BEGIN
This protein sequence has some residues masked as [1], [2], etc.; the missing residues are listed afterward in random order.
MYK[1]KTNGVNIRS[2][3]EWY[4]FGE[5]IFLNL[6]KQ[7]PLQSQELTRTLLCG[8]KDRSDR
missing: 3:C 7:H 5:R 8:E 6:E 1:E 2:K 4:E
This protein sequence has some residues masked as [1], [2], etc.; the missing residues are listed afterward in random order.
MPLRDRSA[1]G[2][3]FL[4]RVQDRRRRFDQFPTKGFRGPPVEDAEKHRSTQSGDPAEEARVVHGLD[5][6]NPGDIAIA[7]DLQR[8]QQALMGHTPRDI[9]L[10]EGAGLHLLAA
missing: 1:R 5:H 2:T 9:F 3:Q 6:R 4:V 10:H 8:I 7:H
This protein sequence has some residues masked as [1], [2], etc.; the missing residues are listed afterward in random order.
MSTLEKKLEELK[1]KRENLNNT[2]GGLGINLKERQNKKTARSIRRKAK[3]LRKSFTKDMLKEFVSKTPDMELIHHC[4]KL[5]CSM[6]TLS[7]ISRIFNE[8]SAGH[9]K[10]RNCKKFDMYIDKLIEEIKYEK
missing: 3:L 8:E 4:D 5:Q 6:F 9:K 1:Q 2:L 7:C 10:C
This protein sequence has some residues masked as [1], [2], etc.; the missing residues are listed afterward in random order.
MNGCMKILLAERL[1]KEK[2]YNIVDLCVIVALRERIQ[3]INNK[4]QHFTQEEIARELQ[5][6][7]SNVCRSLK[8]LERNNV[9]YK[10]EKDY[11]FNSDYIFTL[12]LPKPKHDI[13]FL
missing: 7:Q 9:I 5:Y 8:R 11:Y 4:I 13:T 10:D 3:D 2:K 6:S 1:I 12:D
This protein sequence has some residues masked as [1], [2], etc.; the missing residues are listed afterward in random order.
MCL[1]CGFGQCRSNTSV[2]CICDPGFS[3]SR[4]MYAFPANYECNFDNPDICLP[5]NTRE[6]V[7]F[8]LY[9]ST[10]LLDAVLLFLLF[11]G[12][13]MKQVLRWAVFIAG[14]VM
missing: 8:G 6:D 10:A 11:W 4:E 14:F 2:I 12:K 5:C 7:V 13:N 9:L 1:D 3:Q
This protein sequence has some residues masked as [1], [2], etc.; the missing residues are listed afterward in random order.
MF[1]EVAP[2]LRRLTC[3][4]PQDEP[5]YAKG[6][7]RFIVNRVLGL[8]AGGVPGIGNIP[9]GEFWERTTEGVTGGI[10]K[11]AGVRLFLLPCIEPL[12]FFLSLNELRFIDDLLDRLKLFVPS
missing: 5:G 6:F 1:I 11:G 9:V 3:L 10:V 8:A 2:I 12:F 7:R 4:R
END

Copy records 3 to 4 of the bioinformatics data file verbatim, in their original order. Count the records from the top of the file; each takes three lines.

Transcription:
This protein sequence has some residues masked as [1], [2], etc.; the missing residues are listed afterward in random order.
MSTLEKKLEELK[1]KRENLNNT[2]GGLGINLKERQNKKTARSIRRKAK[3]LRKSFTKDMLKEFVSKTPDMELIHHC[4]KL[5]CSM[6]TLS[7]ISRIFNE[8]SAGH[9]K[10]RNCKKFDMYIDKLIEEIKYEK
missing: 3:L 8:E 4:D 5:Q 6:F 9:K 1:Q 2:L 7:C 10:C
This protein sequence has some residues masked as [1], [2], etc.; the missing residues are listed afterward in random order.
MNGCMKILLAERL[1]KEK[2]YNIVDLCVIVALRERIQ[3]INNK[4]QHFTQEEIARELQ[5][6][7]SNVCRSLK[8]LERNNV[9]YK[10]EKDY[11]FNSDYIFTL[12]LPKPKHDI[13]FL
missing: 7:Q 9:I 5:Y 8:R 11:Y 4:I 13:T 10:D 3:D 2:K 6:S 1:I 12:D